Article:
On the same day that Mano, Overne, and Madame Precieuse were arrested, rumor spread through the town of Roseaux that Nadathe's zombie was being transported from Carrefour Charles. Crowds milled about town and waited outside the home of an ambitious young sorcerer, Predieu Dorval. Then members of the local secret society came out on the streets and told the people to disperse. Still, Madame Zicot says witnesses told her that they saw Nadathe arrive at Dorval's house. They said she was wearing a white sheet, her hair long against her neck.
Dorval later told me that he was never in possession of Nadathe's zombie. He did admit, though, that he promised to return Nadathe to her mother and accepted from her 5,000 gourdes, or about $130 – what the average Haitian might make in three or four months – to effect various herbal and spiritual treatments intended to restore the young woman's right state of mind. Finally, after more than a week, Dorval told Madame Zicot that he lacked the unilateral authority to liberate Nadathe and called on Monsieur Roswald Val, the president of the largest secret society in the region, to organize a meeting at which Nadathe's fate would be decided.
Sorcerers from as far away as Port-au-Prince met on the Place Roseaux, the grassy town square overlooking the transparent green sea, a hundred meters or so from Judge Etienne's home. This was a gathering of presidents, emperors, and queens, each accompanied by their secretaries – 32 men and women in all. Normally such a meeting was a private affair, but this afternoon Ascqué Neville and his brother, Louis Jean, were allowed to attend, in deference to the pressing urgency of their claim. The brothers contributed three bottles of the best rum in Haiti, Barbancourt Cinq Étoiles, to a table laden with every kind of drink: beer, clairin, and Coca-Cola. Finally the drunken sorcerers brought to order the business of Nadathe. The Neville brothers had not realized the proposal to return her to her family would be so controversial. There was talk of the repercussions of such a decision: The society would lose its fearsome reputation; the zombies, knowing now that their condition was not final, might revolt.
Yet there were those sympathetic to Nadathe and her plight. This was the faction led by Monsieur Val. Nadathe had done nothing, he reminded the others, and neither had her family. At one point, the nervous Ascqué Neville was given the opportunity to speak. He said, "I need my wife so that I can marry her. I need her quickly," and began to cry.
His tears won over the majority, and although no conclusive decision was reached on Nadathe's fate that day, there were only muted objections when Monsieur Val asked Dorval his price to give Ascqué back his fiancée. According to the Neville brothers, Dorval later negotiated in private with them for Nadathe's return, agreeing that the family would pay another 5,000 gourdes – a claim Dorval denies.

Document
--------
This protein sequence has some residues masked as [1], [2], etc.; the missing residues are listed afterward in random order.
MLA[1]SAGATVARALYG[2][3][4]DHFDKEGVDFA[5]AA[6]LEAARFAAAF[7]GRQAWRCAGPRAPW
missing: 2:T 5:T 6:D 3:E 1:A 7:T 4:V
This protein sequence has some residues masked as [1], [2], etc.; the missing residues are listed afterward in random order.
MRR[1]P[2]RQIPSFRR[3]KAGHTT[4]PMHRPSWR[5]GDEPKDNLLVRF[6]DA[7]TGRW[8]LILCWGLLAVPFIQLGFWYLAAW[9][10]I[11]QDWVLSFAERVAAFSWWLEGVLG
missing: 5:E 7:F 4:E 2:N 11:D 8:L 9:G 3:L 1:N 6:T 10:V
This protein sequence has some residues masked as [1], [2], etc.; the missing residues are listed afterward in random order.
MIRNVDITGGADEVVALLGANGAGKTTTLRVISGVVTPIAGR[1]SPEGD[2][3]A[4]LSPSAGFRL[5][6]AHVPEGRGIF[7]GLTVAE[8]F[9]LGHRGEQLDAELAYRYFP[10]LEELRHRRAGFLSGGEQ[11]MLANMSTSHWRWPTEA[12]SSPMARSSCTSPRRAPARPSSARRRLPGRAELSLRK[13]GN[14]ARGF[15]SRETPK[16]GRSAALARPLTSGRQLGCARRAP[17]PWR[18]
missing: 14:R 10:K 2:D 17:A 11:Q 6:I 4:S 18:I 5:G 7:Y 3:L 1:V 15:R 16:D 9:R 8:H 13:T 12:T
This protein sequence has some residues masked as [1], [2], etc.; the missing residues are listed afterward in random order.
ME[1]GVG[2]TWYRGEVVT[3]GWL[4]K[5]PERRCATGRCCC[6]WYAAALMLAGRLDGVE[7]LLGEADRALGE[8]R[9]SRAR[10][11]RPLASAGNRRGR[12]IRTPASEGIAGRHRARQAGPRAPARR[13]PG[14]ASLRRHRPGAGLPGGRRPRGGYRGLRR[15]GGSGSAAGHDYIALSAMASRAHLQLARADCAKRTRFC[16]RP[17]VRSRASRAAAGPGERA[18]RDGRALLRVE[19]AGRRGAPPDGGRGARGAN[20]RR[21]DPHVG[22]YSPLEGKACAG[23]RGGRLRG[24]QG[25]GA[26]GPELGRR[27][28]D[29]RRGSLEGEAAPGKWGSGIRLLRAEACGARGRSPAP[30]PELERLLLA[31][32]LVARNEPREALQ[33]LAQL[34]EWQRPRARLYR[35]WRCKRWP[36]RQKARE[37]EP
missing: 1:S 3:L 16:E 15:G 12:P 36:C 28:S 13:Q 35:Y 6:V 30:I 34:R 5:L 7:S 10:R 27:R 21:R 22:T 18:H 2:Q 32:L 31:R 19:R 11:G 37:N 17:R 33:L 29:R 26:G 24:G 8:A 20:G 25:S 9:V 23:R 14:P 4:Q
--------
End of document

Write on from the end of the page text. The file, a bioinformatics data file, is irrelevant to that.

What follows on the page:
Over and over again, according to Madame Zicot and Ascqué Neville, Dorval promised to give back the zombie, each promise sparking a renewed hope, followed inevitably by a crush of disappointment. They say that Dorval failed to attend meetings, invented excuses not to return Nadathe. Then Dorval simply refused to come out of his house altogether.
Madame Zicot then went to visit Monsieur Val, in Jérémie, where she sat with him in his study. But the powers of even the president of the society are limited. The societies are not strictly hierarchical, and Monsieur Val lacked the authority to command another member. Or perhaps he simply didn't want to. Whatever the case, Madame Zicot says he told her, "Madame, do not say yet that your child is lost. Go to the Parquet."
Madame Zicot followed that advice and visited the Parquet, or the higher judicial authority in Jérémie, again availing herself of the authority of the state. This decision would prove disastrous, for it gave that faction of the secret society who opposed Nadathe's release an overwhelming argument: Nadathe's release was only possible if done secretly, quietly, discreetly.
An official in the Parquet's office instructed Madame Zicot to return to Judge Etienne and ask him for her daughter's dossier – the transcript of Mano's and Overne's confessions. Madame Zicot did as instructed. But the once-helpful Judge Etienne was distinctly less helpful now. He refused to give her the dossier, would not entertain her pleas. He was abrupt: "The state knows nothing about the devil's business. I judge the day and not the night."
Madame Zicot now suffered the deepest panic a mother of a missing child can feel: She had no idea where to turn next.
She went back to Monsieur Val. His manner was grave. He told Madame Zicot that the society had held another meeting. The affair had been concluded. Another sorceress, a woman named Ti Soeur, had given a definitive veto to Madame Zicot's plea.
At that meeting, Ti Soeur said, "This business has too many echoes. Moun ki mouri mouri nét." The dead are dead for good.